A Vernon child and adolescent psychiatrist is encouraging Interior Health to help expand delivery of a substance misuse prevention program to teenagers across the health region.
Dr. David Smith said the program developed by a University of Montreal research team led by Patricia Conrad, called Preventure, has shown positive results in reducing teenage substance misuse in trails carried out in Canada, Netherlands, United Kingdom and the U.S.
Here in the Okanagan, Preventure was adopted at three high schools in Vernon three years ago and has since been included in all five local high schools based on initial positive feedback.
Among other benefits, school counsellors who facilitate Preventure have been able to identify and start building relationships with youth who may be at risk for various mental health and behavioural challenges which are often the gatekeepers to a pathway of drug and alcohol abuse.
“It has not been without a lot of heavylifting and effort as schools are already very busy and by adopting this program those challenges were being added on to, but we continue to see impressive outcomes,” Smith said.
Vernon saw a reduction across the board in alcohol, tobacco and cannabis misuse compared to schools not exposed to the program initially. Preventure research has shown about a 40 per cent decrease among participating students
He said from a financial perspective, research has shown for every $1 invested in the deliver of Preventure, it generate $15 in social program cost savings down the road.
“It is comparable to inoculating our youth from substance misuse in a way that other programs have been unable to match for positive results,” Smith said.
He said that was encouraging given that the Southern Interior is second only to the Northern Interior in B.C. for youth substance misuse, ahead of both the Lower Mainland and Vancouver Island.
From a national perspective, Canada registers among the highest cannabis and prescription opiate misuse among youth, he added.
“I am not trying to sound catastrophic or use scare tactics, but on the other hand you have to be realistic about the extent of the substance misuse among our youth. You can’t’ fix the problem if you don’t acknowledge it,” Smith said.
Smith and others helped introduce the program three years ago to Grade 8 students in three Vernon high schools, that grade chosen because it is an age when teenagers show a high proclivity for engaging in substance misuse.
All Grade 8 students are screened though a question and answer survey for four personality traits commonly associated with 90 per cent of teenage substance abusers—sensation-seeking, impulsiveness, anxiety sensitivity and hopelessness.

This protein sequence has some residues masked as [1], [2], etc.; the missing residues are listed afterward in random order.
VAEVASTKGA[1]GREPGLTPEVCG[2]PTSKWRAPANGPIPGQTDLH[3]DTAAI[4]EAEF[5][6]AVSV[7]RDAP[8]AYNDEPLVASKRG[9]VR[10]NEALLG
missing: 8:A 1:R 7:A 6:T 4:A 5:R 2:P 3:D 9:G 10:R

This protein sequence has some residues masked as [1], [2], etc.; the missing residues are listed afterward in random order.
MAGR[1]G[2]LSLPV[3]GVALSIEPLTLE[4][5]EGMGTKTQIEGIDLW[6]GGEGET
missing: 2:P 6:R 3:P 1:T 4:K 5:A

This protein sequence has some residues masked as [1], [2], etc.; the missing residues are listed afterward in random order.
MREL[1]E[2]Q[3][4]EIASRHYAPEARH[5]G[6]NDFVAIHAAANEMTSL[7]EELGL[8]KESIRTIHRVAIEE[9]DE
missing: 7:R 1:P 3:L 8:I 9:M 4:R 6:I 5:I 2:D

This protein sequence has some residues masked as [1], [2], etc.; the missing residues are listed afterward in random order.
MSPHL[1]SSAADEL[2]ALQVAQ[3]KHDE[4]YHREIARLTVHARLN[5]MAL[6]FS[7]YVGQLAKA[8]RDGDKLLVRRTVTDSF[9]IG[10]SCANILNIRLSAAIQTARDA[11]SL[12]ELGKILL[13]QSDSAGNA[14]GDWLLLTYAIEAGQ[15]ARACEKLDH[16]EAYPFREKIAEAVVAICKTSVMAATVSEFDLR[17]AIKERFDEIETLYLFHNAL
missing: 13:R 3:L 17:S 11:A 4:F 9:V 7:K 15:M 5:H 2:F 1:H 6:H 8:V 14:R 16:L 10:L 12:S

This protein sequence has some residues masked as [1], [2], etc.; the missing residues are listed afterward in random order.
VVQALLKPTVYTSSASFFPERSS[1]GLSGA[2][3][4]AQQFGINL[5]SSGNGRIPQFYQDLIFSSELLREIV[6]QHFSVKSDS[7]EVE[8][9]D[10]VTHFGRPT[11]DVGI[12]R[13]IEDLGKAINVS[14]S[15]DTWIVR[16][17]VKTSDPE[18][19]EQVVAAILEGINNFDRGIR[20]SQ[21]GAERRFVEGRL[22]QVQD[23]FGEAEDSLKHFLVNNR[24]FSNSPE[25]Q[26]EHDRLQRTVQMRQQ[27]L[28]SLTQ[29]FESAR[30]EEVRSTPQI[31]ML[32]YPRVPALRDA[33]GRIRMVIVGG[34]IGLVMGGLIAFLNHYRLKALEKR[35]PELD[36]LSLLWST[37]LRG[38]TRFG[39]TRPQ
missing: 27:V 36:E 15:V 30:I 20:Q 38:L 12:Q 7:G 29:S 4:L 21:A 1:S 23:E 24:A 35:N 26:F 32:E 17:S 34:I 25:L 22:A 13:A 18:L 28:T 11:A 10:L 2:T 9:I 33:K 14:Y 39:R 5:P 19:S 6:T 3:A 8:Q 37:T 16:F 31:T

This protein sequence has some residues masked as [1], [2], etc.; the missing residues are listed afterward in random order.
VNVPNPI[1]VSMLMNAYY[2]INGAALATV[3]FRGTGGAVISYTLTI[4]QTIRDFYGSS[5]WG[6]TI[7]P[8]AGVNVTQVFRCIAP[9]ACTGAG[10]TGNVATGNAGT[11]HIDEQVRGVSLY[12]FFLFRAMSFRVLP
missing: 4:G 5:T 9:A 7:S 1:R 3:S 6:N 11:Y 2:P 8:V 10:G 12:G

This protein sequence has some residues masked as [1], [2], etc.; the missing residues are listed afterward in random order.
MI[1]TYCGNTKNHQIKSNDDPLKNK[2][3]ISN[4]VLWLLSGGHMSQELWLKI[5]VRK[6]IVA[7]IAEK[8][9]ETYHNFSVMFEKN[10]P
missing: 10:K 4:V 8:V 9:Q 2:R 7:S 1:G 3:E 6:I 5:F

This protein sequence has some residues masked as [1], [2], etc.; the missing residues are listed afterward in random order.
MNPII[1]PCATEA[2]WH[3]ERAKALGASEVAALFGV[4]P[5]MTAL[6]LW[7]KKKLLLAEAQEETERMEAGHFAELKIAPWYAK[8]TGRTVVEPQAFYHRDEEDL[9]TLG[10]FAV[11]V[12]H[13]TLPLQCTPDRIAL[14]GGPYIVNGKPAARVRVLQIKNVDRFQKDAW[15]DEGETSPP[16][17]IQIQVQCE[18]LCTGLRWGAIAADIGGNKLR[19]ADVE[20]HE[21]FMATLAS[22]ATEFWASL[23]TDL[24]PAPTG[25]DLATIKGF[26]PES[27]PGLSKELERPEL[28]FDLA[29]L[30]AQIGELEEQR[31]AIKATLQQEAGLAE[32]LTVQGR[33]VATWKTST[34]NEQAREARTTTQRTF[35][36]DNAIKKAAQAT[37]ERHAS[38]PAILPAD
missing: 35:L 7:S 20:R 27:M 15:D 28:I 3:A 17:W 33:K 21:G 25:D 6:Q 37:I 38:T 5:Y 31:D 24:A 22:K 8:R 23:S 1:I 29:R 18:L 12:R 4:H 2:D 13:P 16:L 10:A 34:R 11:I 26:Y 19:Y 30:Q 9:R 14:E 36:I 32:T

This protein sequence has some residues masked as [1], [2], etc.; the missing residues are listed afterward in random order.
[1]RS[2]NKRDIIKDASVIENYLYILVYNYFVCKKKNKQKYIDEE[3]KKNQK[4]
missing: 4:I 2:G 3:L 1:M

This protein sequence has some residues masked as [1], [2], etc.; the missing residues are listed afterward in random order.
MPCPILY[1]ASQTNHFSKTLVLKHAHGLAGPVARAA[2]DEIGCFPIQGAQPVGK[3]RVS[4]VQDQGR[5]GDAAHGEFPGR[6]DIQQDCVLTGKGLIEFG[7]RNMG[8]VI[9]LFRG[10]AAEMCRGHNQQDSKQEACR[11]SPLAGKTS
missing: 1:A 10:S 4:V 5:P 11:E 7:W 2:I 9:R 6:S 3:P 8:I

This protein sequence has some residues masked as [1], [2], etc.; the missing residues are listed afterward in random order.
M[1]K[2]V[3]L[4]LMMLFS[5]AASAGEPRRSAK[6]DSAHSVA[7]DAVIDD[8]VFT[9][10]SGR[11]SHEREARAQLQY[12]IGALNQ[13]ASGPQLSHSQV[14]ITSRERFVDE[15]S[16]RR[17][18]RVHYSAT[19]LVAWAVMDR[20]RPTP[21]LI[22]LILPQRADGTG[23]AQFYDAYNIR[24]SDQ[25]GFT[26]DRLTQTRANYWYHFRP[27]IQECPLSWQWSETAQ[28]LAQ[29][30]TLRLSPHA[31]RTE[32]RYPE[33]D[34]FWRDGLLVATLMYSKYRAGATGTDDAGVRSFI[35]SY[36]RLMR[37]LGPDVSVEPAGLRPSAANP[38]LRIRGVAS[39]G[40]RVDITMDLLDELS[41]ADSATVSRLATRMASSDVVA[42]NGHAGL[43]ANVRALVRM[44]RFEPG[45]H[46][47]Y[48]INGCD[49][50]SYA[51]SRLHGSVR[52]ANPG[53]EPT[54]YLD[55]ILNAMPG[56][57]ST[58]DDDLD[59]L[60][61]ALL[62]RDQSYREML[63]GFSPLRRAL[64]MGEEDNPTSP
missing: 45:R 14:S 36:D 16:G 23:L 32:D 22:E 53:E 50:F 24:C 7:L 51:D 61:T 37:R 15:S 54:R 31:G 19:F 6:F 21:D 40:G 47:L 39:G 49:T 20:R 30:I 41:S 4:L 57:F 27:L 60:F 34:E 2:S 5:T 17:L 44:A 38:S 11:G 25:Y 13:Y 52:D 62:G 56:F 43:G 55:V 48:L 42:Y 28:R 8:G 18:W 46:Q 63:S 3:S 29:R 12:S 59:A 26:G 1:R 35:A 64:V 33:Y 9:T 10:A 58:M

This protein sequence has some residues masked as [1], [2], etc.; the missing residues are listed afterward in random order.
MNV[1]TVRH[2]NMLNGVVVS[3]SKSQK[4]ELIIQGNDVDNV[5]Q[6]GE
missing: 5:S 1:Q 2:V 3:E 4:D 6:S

Students exposed by the screening to those personality traits are then anonymously invited to participate in the Preventure workshops, which entail two group sessions of 90 minutes each delivered by trained facilitators in the schools, both teachers and counsellors, typically one week apart.
Smith described the process of moving upstream to engage students before they get into substance misuse issues, taking a proactive viewpoint of helping students learn about their own personality characteristics and how they can serve as a positive influence to find success in life.
“The workshops help participants to learn personality-specific coping strategies and behaviours. The substance misuse aspect is actually a small part of the program presentation,” Smith said.
He called the upstream approach a quantum leap forward in the evolution of substance misuse prevention programs, saying other predecessors such as the Just Say No campaign launched by Nancy Reagan and Scared Straight were well meaning but not ultimately effective particularly in reaching high risk children.
“Where (Preventure) is significantly different is it goes back to the basics, identifying the traits of those at potential risk to substance misuse and help those individuals before it becomes a problem,” Smith said.
IH board chair Doug Cochrane called teenage substance misuse “an extraordinary important social problem” while other board directors questioned how the provincial ministries of education and health could work together to be more effective in developing the infrastructure of funding and resources to deliver these programs rather than working in isolation of one another.
Smith said there are indications that process is improving while complementing Interior Health in taking a collaborative approach to find ways with other partners and government agencies to reverse the substance misuse statistics within the health region.
He suggested the training burden for high school teachers and counsellors to take the three-day Preventure facilitator training workshop and followup three hours of supervised practice running student group sessions could also involve public health staff, university graduate students or Grade 12 students to help keep the program resource sustainable.